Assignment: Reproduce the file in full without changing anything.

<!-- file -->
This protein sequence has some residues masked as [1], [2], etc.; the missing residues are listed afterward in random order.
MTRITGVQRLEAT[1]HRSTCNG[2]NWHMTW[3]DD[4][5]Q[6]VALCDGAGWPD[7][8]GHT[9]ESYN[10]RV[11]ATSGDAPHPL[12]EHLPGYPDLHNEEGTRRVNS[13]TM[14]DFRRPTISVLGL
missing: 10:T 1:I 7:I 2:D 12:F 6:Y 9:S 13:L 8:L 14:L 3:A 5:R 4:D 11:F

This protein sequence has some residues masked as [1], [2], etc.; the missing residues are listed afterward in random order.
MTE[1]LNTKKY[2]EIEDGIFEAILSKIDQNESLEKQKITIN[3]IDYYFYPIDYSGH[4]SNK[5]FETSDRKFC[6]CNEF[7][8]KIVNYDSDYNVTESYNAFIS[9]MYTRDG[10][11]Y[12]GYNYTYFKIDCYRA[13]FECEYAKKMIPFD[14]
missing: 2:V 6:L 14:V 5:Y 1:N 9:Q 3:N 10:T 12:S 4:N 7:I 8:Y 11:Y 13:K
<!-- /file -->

This protein sequence has some residues masked as [1], [2], etc.; the missing residues are listed afterward in random order.
MTRITGVQRLEAT[1]HRSTCNG[2]NWHMTW[3]DD[4][5]Q[6]VALCDGAGWPD[7][8]GHT[9]ESYN[10]RV[11]ATSGDAPHPL[12]EHLPGYPDLHNEEGTRRVNS[13]TM[14]DFRRPTISVLGL
missing: 10:T 1:I 7:I 2:D 12:F 6:Y 9:S 13:L 8:L 14:L 3:A 5:R 4:D 11:F

This protein sequence has some residues masked as [1], [2], etc.; the missing residues are listed afterward in random order.
MTE[1]LNTKKY[2]EIEDGIFEAILSKIDQNESLEKQKITIN[3]IDYYFYPIDYSGH[4]SNK[5]FETSDRKFC[6]CNEF[7][8]KIVNYDSDYNVTESYNAFIS[9]MYTRDG[10][11]Y[12]GYNYTYFKIDCYRA[13]FECEYAKKMIPFD[14]
missing: 2:V 6:L 14:V 5:Y 1:N 9:Q 3:N 10:T 12:S 4:N 7:I 8:Y 11:Y 13:K